Jaws of Life: Stories

 

Laura Leigh Morris

March 2018
168pp 
PB 978-1-946684-15-8
$18.99
ePub 978-1-946684-16-5
$18.99
PDF 978-1-946684-17-2
$18.99

 

Summary

In the hills of north central West Virginia, there lives a cast of characters who face all manner of problems. From the people who are incarcerated in West Virginia’s prisons, to a woman who is learning how to lose her sight with grace, to another who sorely regrets selling her land to a fracking company, Jaws of Life portrays the diverse concerns the people of this region face every day—poverty, mental illness, drug abuse, the loss of coal mines, and the rise of new extractive industries that exert their own toll.

While these larger concerns exist on the edges of their realities, these characters must still deal with quotidian difficulties: how to coexist with ex-spouses, how to care for sick family members, and how to live with friends who always seem to have more.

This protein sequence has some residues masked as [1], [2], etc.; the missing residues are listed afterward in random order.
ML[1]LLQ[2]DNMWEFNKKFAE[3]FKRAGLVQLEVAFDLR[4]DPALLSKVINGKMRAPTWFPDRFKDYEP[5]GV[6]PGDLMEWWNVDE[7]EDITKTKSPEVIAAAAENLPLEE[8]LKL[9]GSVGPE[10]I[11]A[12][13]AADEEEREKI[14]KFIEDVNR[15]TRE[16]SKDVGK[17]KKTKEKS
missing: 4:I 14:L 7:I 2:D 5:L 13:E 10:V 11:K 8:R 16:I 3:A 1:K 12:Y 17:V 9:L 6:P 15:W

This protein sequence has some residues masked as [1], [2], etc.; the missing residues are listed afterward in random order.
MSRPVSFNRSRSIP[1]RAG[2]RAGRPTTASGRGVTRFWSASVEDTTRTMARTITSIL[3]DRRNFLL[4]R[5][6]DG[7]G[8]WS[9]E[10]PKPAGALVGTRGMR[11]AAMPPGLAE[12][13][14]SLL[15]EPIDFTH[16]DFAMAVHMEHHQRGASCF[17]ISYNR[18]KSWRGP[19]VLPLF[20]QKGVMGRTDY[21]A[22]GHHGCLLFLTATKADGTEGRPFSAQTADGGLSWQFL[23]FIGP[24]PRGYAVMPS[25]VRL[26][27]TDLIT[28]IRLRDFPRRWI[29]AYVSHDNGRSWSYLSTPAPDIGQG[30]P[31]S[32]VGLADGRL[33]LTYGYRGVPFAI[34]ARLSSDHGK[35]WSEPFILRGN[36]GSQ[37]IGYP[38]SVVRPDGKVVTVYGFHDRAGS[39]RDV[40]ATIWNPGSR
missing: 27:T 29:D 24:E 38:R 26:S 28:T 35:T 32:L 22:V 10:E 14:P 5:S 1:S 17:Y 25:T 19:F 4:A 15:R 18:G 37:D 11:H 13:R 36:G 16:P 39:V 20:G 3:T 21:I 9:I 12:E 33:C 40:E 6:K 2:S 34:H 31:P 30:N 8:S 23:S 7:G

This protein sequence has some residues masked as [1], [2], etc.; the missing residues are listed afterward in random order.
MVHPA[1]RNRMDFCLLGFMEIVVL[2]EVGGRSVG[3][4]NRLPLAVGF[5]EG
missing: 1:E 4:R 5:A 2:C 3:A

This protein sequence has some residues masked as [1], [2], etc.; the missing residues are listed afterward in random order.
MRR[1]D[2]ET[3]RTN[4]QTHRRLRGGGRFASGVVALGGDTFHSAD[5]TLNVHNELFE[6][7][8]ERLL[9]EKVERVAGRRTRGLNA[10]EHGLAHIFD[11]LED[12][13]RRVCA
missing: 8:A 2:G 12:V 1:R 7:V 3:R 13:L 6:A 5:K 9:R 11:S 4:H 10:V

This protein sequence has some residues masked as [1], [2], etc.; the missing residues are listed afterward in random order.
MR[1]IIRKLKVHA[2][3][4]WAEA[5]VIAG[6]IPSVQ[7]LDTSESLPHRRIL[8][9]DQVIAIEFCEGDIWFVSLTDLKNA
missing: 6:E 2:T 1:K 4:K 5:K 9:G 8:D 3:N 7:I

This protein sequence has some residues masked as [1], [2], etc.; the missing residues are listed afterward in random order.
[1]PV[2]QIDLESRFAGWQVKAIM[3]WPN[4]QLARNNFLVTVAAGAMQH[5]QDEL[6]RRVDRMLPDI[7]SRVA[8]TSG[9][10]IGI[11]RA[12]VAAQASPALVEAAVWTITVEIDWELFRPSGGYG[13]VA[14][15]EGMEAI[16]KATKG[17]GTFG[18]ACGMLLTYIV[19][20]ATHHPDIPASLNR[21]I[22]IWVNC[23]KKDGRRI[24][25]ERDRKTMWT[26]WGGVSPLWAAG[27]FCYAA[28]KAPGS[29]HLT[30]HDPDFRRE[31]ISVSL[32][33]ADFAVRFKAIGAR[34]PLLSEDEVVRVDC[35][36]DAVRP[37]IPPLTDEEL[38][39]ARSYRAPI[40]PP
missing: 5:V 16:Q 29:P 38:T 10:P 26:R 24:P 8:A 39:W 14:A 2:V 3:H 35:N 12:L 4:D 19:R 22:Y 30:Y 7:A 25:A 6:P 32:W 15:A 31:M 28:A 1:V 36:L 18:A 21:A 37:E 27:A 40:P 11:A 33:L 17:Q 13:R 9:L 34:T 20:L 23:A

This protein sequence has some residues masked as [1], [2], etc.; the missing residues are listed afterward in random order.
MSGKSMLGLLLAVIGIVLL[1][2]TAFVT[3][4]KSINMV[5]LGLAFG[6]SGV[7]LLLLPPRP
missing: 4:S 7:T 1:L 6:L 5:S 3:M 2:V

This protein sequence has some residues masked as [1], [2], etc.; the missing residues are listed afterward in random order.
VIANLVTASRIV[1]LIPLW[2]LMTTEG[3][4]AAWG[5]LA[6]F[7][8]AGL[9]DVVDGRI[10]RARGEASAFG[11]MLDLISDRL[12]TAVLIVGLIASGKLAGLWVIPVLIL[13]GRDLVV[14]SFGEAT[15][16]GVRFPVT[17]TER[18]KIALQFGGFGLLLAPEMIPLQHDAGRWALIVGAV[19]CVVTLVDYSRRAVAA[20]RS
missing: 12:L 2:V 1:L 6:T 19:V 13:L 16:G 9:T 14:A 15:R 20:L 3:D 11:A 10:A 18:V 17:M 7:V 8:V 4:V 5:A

Contents

Frackers
Brickton Boys
A Room with a Door
Winners
House of Tires
Fat Bottomed Girls
The Dance
The Tattoo
Grief
The Dollar General
Controlled Fall
Popular
Jaws of Life
Muddin’
May Ours Be as Happy as Yours
Photographing the Dead

 

Author

Laura Leigh Morris is an assistant professor at Furman University. She has previously published short fiction in the Louisville Review, Weave Magazine, Conclave: A Journal of Character, and other journals. She spent three years as the National Endowment for the Arts/Bureau of Prisons Artist-in-Residence at Bryan Federal Prison Camp in Bryan, Texas. She is from north central West Virginia. This is her first book.

Reviews

“Laura Leigh Morris proves to us that stories are, indeed, everywhere. She tells them with the sharp eye and wit of a master storyteller. Superb.”
Larry Heinemann, winner of the National Book Award for Paco’s Story

“A very fine work with plenty of surprises, clever setups, satisfying payoffs, and vivid characters and mise en scene.”
Robert Gipe, author of Trampoline: An Illustrated Novel

Jaws of Life surges beyond Appalachian literature, or regional literature, straight into the heart of what matters on the universal level.”
George Singleton, author of The Half-Mammals of Dixie

“‘Look for something no one else sees,’ says one character in this fine debut, in which the people of Brickton lose many things—loved ones, their tempers, a good night’s sleep, five years of freedom—but never their power.”
Joni Tevis, author of The World Is On Fire